Lower limb muscular strength and power characteristics of Masters road cyclists and age-matched sedentary adults
journal contributionposted on 06.12.2017, 00:00 by Luke Del Vecchio, Robert StantonRobert Stanton, Nattai BorgesNattai Borges, Campbell MacgregorCampbell Macgregor, Thomas DoeringThomas Doering, M Korhonen, Peter ReaburnPeter Reaburn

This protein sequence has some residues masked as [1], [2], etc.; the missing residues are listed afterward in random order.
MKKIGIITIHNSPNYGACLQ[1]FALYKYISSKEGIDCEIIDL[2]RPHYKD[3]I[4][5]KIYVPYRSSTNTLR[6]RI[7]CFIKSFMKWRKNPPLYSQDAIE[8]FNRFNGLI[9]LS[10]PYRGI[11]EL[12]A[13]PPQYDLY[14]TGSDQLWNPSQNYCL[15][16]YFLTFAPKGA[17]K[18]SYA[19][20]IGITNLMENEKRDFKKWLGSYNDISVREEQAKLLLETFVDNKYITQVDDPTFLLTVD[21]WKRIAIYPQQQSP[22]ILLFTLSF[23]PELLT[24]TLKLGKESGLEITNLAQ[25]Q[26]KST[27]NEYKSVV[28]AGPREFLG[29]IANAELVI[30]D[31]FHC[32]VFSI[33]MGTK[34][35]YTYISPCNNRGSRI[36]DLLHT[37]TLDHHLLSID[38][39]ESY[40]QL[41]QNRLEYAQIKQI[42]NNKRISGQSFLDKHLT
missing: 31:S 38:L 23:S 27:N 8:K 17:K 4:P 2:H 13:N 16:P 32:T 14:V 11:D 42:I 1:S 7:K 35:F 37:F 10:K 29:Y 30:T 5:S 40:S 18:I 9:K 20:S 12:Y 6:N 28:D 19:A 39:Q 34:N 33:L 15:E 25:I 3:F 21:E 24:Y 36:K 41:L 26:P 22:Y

Aim. Endurance exercise is known to promote healthy aging of cardiovascular system, but the effects on muscle characteristics are still unclear. Some evidence suggests that endurance running provides insufficient stimulus to prevent age-related losses in muscle mass and muscular strength. However, few studies have evaluated the muscular adaptations to high-volume road cycling. The purpose of the present study was to compare thigh muscle volume, muscular strength, and muscular power of masters cyclists and sedentary controls. Methods. Ten competitive road cyclists (57.8 ± 6.1 years) and 10 age- and body mass- matched sedentary males (54.3 ± 3.7 years) were studied. Thigh muscle volume was determined from thigh circumference, age and body mass using a validated equation. Maximal isometric leg strength was measured with a leg and back dynamometer. Relative dynamic force and leg power was measured using a countermovement jump. Results. No significant differences (p > 0.05) were observed between sedentary older males and masters road cyclists for body mass (83.1 ± 9.5 vs 84.0 ± 6.7 kg), BMI (27.6 ± 2.7 vs 27.0 ± 2.1), absolute isometric strength (143.2 ± 20.9 vs 132.9 ± 21.2 kg), relative dynamic power (28.6 ± 6.6 vs 32.5 ± 8.7 W/kg) or thigh muscle volume (8007 ± 651 vs 8052 ± 505 cm3) groups. Conclusion. These findings suggest competitive endurance cycling training does not enhance muscular strength and power compared to age-matched sedentary older adults.